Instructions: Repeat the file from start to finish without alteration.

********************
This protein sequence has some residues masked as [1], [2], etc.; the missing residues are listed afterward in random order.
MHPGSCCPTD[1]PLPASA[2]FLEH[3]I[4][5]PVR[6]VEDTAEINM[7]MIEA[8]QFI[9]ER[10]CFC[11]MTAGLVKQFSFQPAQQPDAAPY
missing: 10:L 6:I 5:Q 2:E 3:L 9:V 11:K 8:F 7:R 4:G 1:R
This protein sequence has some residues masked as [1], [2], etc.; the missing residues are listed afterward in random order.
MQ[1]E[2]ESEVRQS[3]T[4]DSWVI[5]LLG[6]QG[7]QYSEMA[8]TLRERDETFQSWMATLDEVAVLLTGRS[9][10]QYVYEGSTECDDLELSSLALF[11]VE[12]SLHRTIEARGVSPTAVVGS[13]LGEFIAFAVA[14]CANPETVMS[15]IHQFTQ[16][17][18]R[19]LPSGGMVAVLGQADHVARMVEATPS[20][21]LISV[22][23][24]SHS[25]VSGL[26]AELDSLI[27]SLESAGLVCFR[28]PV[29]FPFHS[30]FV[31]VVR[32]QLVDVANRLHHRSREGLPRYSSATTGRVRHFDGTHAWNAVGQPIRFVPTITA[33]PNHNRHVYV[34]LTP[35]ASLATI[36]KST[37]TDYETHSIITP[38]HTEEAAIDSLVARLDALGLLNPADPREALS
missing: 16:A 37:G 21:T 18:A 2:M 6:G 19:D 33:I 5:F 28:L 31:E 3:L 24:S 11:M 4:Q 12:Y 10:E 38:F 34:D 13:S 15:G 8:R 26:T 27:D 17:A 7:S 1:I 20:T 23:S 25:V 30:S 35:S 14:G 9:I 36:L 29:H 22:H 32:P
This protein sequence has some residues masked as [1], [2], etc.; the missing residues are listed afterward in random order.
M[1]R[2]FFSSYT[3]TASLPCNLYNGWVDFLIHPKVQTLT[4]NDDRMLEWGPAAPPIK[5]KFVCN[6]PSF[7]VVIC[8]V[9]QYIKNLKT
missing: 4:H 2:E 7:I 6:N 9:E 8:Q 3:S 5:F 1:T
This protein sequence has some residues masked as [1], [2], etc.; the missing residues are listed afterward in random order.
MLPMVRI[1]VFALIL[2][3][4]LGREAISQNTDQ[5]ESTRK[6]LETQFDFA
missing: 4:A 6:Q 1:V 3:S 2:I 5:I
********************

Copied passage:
This protein sequence has some residues masked as [1], [2], etc.; the missing residues are listed afterward in random order.
MHPGSCCPTD[1]PLPASA[2]FLEH[3]I[4][5]PVR[6]VEDTAEINM[7]MIEA[8]QFI[9]ER[10]CFC[11]MTAGLVKQFSFQPAQQPDAAPY
missing: 10:L 6:I 5:Q 2:E 3:L 9:V 11:K 8:F 7:R 4:G 1:R
This protein sequence has some residues masked as [1], [2], etc.; the missing residues are listed afterward in random order.
MQ[1]E[2]ESEVRQS[3]T[4]DSWVI[5]LLG[6]QG[7]QYSEMA[8]TLRERDETFQSWMATLDEVAVLLTGRS[9][10]QYVYEGSTECDDLELSSLALF[11]VE[12]SLHRTIEARGVSPTAVVGS[13]LGEFIAFAVA[14]CANPETVMS[15]IHQFTQ[16][17][18]R[19]LPSGGMVAVLGQADHVARMVEATPS[20][21]LISV[22][23][24]SHS[25]VSGL[26]AELDSLI[27]SLESAGLVCFR[28]PV[29]FPFHS[30]FV[31]VVR[32]QLVDVANRLHHRSREGLPRYSSATTGRVRHFDGTHAWNAVGQPIRFVPTITA[33]PNHNRHVYV[34]LTP[35]ASLATI[36]KST[37]TDYETHSIITP[38]HTEEAAIDSLVARLDALGLLNPADPREALS
missing: 16:A 37:G 21:T 18:A 2:M 6:G 19:D 33:I 5:F 28:L 31:E 3:L 24:S 11:M 4:Q 12:Y 10:E 38:F 34:D 13:S 15:G 8:R 26:T 27:D 17:A 7:S 1:I 20:T 23:S 25:V 30:S 35:S 14:G 9:I 36:L 29:H 22:H 32:P
This protein sequence has some residues masked as [1], [2], etc.; the missing residues are listed afterward in random order.
M[1]R[2]FFSSYT[3]TASLPCNLYNGWVDFLIHPKVQTLT[4]NDDRMLEWGPAAPPIK[5]KFVCN[6]PSF[7]VVIC[8]V[9]QYIKNLKT
missing: 4:H 2:E 7:I 6:N 9:E 8:Q 3:S 5:F 1:T
This protein sequence has some residues masked as [1], [2], etc.; the missing residues are listed afterward in random order.
MLPMVRI[1]VFALIL[2][3][4]LGREAISQNTDQ[5]ESTRK[6]LETQFDFA
missing: 4:A 6:Q 1:V 3:S 2:I 5:I